The Road to Normalcy May Be Less Government

The Road to Normalcy May
Be Less Government

By

Leonard Zwelling

         Our guide Gil says fewer and fewer Israelis participate in
national elections. Especially the young. Sounds like some place else I know.
There is a general sense here, I guess, that the government is unresponsive and
doesn’t speak to the issues that concern most Israelis. Sounds like some place
else I know. The participants in government are viewed as fairly inept, but
mostly harmless, if they stay out of the way of the people. Sounds like some
place else I know.

         You have to be impressed that in societies in which the
government is playing a lesser and lesser role in the life of the people and
whose official spokesmen may have the longest spokes, but speak only for
themselves, the people have unplugged from government and are just as glad they
have. Maybe Ronald Reagan was right all along. “Government is the problem.”

         This all may sound pretty strange coming from a single payer
guy who loves the country in which he currently sits (Israel), a country born
of socialism and the one in which he resides, born of blood. But there is a
certain regression to the mean of free societies. At some point, the government
has extended into the lives of the people too greatly and the people just walk
away and run their own lives despite the government. That is surely the case
with the federal government in Washington, DC and the people of America and may
well be the case here in Israel. In both places, the major role of the
government is to provide security so the people can go about their business.
Thus both countries struggle with internal violence, terrorism and civil unrest
as the people try to run their businesses, families and lives. There are some
striking differences. Israel believes that access to quality health care is a
right of citizenry. That is not the case in the US just yet. Israelis have guns
to defend themselves but mass killings of Israelis by other Israelis are rare
indeed. The US still struggles with gun violence born of a grossly
oversimplified view of the Second Amendment and the lobbying efforts of the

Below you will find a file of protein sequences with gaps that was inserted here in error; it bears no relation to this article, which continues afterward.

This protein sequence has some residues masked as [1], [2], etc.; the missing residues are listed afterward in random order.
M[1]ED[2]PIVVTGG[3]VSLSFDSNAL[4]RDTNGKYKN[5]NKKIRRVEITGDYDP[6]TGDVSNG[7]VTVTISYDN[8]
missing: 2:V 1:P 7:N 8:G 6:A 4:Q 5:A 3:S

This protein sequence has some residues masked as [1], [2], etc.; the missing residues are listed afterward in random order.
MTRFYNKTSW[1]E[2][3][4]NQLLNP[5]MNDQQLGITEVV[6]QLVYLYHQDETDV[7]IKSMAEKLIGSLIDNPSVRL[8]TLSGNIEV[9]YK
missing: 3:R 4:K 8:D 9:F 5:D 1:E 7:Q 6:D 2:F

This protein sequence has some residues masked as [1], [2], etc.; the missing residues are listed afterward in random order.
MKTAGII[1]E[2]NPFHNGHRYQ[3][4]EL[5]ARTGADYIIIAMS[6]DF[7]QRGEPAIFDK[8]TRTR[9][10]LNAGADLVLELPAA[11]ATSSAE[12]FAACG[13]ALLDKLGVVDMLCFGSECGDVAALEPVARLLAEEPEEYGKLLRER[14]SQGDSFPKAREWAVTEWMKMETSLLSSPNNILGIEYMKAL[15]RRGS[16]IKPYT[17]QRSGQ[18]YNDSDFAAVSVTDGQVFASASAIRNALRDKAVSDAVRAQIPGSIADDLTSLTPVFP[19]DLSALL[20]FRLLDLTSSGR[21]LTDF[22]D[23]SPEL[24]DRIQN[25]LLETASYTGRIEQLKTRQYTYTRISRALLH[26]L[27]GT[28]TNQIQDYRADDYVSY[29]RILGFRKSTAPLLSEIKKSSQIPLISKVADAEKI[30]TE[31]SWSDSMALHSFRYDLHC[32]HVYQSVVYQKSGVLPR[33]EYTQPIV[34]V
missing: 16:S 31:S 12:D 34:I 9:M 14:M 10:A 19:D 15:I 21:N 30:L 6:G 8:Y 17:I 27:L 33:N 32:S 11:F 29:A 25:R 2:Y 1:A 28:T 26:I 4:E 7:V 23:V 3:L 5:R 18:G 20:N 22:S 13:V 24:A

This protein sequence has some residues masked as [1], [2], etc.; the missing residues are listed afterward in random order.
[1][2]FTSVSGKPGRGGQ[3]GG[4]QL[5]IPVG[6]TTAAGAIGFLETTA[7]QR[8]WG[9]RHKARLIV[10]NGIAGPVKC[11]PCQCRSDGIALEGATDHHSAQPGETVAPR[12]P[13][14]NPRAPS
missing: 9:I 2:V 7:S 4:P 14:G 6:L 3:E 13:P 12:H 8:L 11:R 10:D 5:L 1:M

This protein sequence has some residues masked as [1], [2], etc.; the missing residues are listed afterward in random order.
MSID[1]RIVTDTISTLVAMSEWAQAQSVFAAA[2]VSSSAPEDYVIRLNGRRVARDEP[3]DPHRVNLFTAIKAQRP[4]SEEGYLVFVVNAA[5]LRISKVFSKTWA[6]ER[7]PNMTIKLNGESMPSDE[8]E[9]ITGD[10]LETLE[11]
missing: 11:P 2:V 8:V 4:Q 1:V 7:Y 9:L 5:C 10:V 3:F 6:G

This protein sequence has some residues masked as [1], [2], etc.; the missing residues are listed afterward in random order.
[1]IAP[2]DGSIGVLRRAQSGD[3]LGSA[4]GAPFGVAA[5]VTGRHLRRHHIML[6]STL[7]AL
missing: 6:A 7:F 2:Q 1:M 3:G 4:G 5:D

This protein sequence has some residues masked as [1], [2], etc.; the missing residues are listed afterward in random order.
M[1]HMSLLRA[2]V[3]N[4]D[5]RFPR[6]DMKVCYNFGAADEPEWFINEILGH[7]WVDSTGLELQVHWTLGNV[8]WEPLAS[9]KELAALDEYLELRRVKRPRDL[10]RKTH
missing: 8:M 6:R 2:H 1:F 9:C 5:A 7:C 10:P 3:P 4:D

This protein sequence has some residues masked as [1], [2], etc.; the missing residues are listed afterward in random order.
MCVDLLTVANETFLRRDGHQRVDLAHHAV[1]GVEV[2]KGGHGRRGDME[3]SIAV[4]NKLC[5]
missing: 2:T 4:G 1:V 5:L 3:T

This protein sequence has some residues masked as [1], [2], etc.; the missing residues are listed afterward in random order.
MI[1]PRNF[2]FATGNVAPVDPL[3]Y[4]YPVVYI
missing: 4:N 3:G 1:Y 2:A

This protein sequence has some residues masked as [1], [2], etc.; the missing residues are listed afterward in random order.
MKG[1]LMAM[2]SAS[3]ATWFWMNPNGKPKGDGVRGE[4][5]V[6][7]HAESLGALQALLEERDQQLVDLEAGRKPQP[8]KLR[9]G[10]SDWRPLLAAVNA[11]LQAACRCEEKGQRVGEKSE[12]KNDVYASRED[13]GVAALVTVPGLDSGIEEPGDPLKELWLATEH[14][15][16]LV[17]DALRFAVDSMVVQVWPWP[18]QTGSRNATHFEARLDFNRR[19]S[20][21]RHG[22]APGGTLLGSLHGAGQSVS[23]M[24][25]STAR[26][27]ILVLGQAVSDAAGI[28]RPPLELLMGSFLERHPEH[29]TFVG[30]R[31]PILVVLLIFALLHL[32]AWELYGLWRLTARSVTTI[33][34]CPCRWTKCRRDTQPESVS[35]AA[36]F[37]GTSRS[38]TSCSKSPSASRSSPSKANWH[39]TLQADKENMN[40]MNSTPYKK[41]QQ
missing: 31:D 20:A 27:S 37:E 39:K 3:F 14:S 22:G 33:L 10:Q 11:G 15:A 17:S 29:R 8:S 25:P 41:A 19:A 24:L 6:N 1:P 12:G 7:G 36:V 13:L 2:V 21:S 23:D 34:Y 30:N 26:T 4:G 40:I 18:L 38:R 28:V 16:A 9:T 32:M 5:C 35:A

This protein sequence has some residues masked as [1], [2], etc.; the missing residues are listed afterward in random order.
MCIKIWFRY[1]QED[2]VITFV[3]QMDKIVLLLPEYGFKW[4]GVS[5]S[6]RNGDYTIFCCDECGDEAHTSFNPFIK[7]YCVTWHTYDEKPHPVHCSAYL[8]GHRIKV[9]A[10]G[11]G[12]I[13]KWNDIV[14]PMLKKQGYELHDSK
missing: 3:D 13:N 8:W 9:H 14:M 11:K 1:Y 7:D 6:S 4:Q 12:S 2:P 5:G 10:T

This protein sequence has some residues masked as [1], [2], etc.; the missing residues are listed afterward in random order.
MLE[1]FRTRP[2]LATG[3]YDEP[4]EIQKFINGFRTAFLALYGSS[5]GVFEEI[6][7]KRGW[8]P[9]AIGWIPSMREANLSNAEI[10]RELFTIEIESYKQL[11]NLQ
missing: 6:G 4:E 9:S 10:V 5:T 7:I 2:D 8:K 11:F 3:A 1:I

NRA. Both countries were born of blood but only America continues to wade in
its own.

         Israel has other struggles, too. At age 67, America had
reached 1843. There were wars behind us then and a bigger one less than 20
years later that was fought to resolve the problem of having a whole portion of
the population be less than all the others. Resolved on paper any way. The
fight is still going on 150 years later. So is the American struggle over
immigration. Israel, so young by comparison, also may have a civil war to fight
at some point over whether or not the Arab minority will have full rights as
citizens or even their own country. This too remains unresolved.

         But today’s Israel and today’s America bear far more
similarities than differences and perhaps this is best exemplified by the
people’s attitude toward their government. Meh!

        

Consider
how lucky both Americans and Israelis are to live in countries where Meh is an
acceptable relationship between the people and their government. The mediocrity
of the politicians is reflected in the apathy and antipathy of the people
toward them. How lucky can you get! It is only when the government is out to
get you that you need to pay close attention. Today—Meh!

It
is one of the greatest triumphs of a capitalistic democracy that the people can
ignore the government and the government can ignore the people and everyone may
be better off for both. After all, do you really want Barack Obama or Mitch
McConnell telling you what to do? Me, neither. And that’s pretty much the
average Israeli’s view of Prime Minister Netanyahu who has been wrong far more
than right about foreign enemies yet still clings to power—again.

Perhaps
we should thank our stars we live in such countries. Not caring about the
government means you can afford to and not be killed.

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